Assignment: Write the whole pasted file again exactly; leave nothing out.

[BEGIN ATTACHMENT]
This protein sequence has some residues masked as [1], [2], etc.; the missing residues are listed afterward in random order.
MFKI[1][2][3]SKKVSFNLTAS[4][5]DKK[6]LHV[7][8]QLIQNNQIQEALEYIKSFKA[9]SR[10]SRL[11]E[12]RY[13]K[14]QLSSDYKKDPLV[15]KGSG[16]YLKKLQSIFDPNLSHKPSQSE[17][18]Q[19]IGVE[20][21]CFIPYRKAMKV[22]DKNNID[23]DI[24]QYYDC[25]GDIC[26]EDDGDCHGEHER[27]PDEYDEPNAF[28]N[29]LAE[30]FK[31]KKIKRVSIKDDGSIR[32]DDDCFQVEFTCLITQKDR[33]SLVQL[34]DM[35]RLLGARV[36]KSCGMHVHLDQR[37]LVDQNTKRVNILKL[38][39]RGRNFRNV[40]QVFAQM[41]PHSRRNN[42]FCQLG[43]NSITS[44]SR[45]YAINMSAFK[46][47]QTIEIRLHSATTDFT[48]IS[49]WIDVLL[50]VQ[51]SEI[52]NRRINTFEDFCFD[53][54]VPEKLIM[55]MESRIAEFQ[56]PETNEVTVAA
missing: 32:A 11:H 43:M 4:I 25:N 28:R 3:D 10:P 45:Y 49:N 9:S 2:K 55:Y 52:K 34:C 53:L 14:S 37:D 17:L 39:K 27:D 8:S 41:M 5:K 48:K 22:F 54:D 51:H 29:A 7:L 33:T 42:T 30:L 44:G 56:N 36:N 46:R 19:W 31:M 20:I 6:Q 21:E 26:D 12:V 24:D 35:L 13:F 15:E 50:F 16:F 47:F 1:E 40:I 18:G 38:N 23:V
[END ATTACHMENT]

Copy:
This protein sequence has some residues masked as [1], [2], etc.; the missing residues are listed afterward in random order.
MFKI[1][2][3]SKKVSFNLTAS[4][5]DKK[6]LHV[7][8]QLIQNNQIQEALEYIKSFKA[9]SR[10]SRL[11]E[12]RY[13]K[14]QLSSDYKKDPLV[15]KGSG[16]YLKKLQSIFDPNLSHKPSQSE[17][18]Q[19]IGVE[20][21]CFIPYRKAMKV[22]DKNNID[23]DI[24]QYYDC[25]GDIC[26]EDDGDCHGEHER[27]PDEYDEPNAF[28]N[29]LAE[30]FK[31]KKIKRVSIKDDGSIR[32]DDDCFQVEFTCLITQKDR[33]SLVQL[34]DM[35]RLLGARV[36]KSCGMHVHLDQR[37]LVDQNTKRVNILKL[38][39]RGRNFRNV[40]QVFAQM[41]PHSRRNN[42]FCQLG[43]NSITS[44]SR[45]YAINMSAFK[46][47]QTIEIRLHSATTDFT[48]IS[49]WIDVLL[50]VQ[51]SEI[52]NRRINTFEDFCFD[53][54]VPEKLIM[55]MESRIAEFQ[56]PETNEVTVAA
missing: 32:A 11:H 43:M 4:I 25:N 28:R 3:D 10:P 45:Y 49:N 9:S 2:K 55:Y 52:K 34:C 53:L 14:S 37:D 17:L 39:K 27:D 8:S 41:M 5:K 48:K 22:F 54:D 51:H 29:A 7:L 33:T 42:T 30:L 44:G 56:N 36:N 46:R 19:W 31:M 20:I 6:Q 21:E 26:D 12:V 24:D 35:L 13:F 15:E 50:F 16:F 47:F 1:E 40:I 18:G 38:N 23:V